ReEnergy's Black River

Retrofitted For Biomass


Purchased by ReEnergy Holdings, LLC in December 2011, the company’s newest venture, its Black River facility, is the third in New York State for ReEnergy Holdings, which owns or operates nine facilities in six states with a combined installed capacity of 325 MW.

Inside the Fort Drum U.S. Army post near Watertown, NY, the Black River facility has a gross output of 60 MW and a net output of 54 MW, making Black River ReEnergy Holdings’ largest facility.

But before Black River could come online, ReEnergy Holdings had to retrofit the former coal-fired power plant. Tony Marciniak, Black River’s Facility Manager, estimates that it took well under a year once the retrofit began to bring Black River to commercial production.

ReEnergy was committed to bringing the idle coal firing facility to a complete conversion, aware of the economic impact it would have on the state. ReEnergy Holdings Chief Commercial Officer Tom Beck says, “New York State is a great place to do business. Our headquarters are here and we like operating here.”

The New York State Energy Research and Development Authority (NYSERDA) selected the Black River facility to sell renewable energy credits (RECs) to NYSERDA under New York’s Renewable Energy Portfolio Standard.

The Standard, administered by NYSERDA, is responsible for ensuring that 30% of New York’s electricity comes from renewable sources by 2015. A 10-year contract with NYSERDA and the possibility of working with the Army spurred ReEnergy Holdings to make the acquisition and complete the conversion as quickly as possible. Beck says, “The REC market is a recognized market in New York State and we’re happy to be a part of that.”

“We started in August 2012 and achieved commercial operation status by the end of May this year. It was a very aggressive, fast track type project,” Marciniak explains. Cianbro Corp. was the main contractor for the entire project, though ReEnergy contributed some of its own people on site during the retrofit.


“One of the biggest successes of the project has been the time frame,” Marciniak says. “From the start of the retrofit to commercial operation, for a project of this magnitude, just a little over eight months, that’s a monumental accomplishment.”

ReEnergy Holdings invested more than $34 million in the retrofit, which created an average of 178 daily on-site construction jobs, 33 full-time jobs at the facility and about 145 jobs in the forest providing the fuel wood needed. The company looked at equipment and technologies throughout the facility and made adjustments and improvements as needed, though one of the major elements of the retrofit was the entire fuel handling system, which was built essentially from scratch.

Everything is new from the scales to the dumpers to the conveyor that feeds into the boiler building. Marciniak explains that while the fuel handling system was a major element of the project, the most challenging was tuning the boilers for this type of fuel, and getting the controls and air systems to function properly. Coal is a very different type of raw material to burn, Marciniak explains with a laugh.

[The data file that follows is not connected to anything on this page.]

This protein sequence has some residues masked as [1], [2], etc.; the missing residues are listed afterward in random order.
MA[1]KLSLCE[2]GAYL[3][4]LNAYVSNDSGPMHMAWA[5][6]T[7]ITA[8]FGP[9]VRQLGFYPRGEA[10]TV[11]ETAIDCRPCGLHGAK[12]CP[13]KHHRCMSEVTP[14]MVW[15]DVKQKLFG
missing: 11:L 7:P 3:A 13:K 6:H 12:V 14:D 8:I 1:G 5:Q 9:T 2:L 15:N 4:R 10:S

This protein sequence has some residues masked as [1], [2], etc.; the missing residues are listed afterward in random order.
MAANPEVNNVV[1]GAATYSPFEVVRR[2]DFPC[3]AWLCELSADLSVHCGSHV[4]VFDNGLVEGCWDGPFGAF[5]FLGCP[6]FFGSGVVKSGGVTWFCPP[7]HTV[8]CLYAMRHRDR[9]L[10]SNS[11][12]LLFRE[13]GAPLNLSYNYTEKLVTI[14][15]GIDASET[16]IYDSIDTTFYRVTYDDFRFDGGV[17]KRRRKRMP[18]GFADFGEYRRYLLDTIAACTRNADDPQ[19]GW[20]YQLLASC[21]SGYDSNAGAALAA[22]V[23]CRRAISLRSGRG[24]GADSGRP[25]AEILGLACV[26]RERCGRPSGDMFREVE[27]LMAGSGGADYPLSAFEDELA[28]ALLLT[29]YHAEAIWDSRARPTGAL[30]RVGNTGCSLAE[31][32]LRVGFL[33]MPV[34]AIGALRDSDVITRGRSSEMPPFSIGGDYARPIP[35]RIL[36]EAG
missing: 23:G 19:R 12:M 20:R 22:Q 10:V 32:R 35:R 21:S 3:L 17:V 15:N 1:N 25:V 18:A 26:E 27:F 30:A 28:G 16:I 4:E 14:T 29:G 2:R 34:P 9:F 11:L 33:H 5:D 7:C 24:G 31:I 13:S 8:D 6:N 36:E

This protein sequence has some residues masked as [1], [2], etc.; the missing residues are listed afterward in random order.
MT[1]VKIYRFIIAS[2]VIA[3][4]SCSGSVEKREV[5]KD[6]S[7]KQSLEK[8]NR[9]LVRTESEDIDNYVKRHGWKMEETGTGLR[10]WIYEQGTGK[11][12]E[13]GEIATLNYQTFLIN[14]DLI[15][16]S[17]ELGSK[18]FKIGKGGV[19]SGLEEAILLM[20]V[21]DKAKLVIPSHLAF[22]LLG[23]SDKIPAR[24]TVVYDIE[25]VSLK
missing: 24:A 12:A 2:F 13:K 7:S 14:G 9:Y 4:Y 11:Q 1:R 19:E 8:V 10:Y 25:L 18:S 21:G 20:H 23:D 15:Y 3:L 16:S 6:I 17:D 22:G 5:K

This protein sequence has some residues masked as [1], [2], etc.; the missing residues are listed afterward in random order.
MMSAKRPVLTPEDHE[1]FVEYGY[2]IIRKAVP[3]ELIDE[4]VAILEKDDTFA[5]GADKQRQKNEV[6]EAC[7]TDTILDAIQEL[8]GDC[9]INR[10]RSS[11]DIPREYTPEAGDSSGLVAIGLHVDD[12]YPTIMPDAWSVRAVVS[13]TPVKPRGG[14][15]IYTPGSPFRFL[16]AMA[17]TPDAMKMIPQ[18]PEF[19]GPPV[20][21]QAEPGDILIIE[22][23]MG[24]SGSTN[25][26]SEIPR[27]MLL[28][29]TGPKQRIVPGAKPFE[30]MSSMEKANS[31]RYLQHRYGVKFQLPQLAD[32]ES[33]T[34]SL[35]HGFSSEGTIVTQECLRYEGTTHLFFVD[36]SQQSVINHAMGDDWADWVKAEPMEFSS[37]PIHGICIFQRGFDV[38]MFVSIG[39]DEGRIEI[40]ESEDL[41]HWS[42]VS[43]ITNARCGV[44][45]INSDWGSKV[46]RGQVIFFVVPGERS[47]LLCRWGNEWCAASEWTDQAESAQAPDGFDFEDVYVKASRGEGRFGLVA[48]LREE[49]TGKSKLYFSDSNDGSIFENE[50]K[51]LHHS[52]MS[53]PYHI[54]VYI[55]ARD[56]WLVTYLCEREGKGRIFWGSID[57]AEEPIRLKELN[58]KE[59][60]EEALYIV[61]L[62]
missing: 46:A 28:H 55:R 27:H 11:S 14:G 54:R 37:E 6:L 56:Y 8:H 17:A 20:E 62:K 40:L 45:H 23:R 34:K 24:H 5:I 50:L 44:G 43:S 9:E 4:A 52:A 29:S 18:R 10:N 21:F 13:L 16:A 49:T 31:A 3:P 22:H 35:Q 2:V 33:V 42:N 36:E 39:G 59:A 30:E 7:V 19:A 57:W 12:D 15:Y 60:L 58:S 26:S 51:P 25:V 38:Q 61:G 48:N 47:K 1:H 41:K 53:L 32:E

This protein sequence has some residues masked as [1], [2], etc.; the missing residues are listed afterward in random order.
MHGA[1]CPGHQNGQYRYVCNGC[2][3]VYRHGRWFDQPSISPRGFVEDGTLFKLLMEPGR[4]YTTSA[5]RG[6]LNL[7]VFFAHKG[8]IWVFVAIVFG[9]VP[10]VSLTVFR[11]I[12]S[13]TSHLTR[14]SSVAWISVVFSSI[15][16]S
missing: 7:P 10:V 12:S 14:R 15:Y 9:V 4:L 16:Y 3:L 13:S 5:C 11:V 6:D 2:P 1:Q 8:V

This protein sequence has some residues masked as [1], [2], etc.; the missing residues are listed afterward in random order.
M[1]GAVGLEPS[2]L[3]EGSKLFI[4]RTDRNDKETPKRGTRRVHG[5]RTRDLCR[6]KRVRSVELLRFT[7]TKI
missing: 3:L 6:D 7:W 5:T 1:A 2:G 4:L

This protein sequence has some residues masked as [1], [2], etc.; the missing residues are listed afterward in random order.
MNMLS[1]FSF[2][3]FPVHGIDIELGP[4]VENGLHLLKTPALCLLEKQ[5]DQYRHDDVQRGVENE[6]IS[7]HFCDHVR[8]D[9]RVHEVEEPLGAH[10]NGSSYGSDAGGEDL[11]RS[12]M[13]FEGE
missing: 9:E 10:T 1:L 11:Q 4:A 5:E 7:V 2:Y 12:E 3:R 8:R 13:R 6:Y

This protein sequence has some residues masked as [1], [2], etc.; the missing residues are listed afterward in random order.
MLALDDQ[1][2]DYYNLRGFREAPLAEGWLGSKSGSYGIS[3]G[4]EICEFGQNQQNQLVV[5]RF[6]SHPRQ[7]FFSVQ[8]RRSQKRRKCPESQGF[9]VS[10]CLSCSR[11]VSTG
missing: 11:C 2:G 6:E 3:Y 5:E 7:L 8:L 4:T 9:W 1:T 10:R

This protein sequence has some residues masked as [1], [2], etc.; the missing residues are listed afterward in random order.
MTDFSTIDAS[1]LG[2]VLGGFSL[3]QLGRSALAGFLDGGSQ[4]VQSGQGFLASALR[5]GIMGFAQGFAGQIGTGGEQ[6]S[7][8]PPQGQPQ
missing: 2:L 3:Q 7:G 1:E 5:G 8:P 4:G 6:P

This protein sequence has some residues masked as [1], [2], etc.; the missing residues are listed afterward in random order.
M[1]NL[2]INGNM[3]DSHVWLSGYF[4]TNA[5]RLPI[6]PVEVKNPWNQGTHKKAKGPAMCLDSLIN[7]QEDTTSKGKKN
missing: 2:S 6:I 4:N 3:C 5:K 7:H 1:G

Company Pride

As Beck says, “We might not always be selling our power at the highest rate, but as long as we can make a good return we’re happy. We’re a stable outlet for the wood that used to just be a waste.”

Generally, Black River receives biomass from a 50-mile radius, plus construction and demolition materials from as far as Massachusetts and New York City, with deliveries on a set schedule. Black River takes a small amount of tire-derived fuel (TDF) that is bought locally. “It’s a better use for it than sitting in a landfill,” Marciniak says. He estimates that the facility will receive 600,000 tons of raw material annually.

To ensure fuel wood is always available, ReEnergy operates an innovative raw material procurement program. Local loggers within the mill’s procurement radius are able to secure long-term contracts with ReEnergy Holdings. ReEnergy then purchases chipping equipment to lease to the logger, while the logger pays off the equipment off over the period of the contract. This ensures a stable supplier base. A consistent mix of softwood and hardwood, at a rate of about 80-100 loads, comes into the facility each day. So far, ReEnergy Black River has 14 loggers operating under these contracts.

Fuel Flow

Since the Black River facility is on the Army post, certain guidelines and regulations must be followed. Marciniak notes that certain challenges do present themselves, like truck deliveries, which must be done when physical training isn’t occurring. The facility also must pay attention to access control, noise, fugitive dust and the cooling tower plume.

Luckily, Marciniak is a product of the “Nuclear Navy,” as he calls it, giving him experience not only in the armed forces but also in the power generating side, having worked in power plants most of his professional life. He’s able to handle the Army’s regulations with ease.

Incoming raw material is brought into the facility, processed and weighed using Avery Weightronics scales. Black River’s spec for wood chips is plus or minus 3 in., according to Marciniak. (TDF is metered in using a separate system than the biofuels.)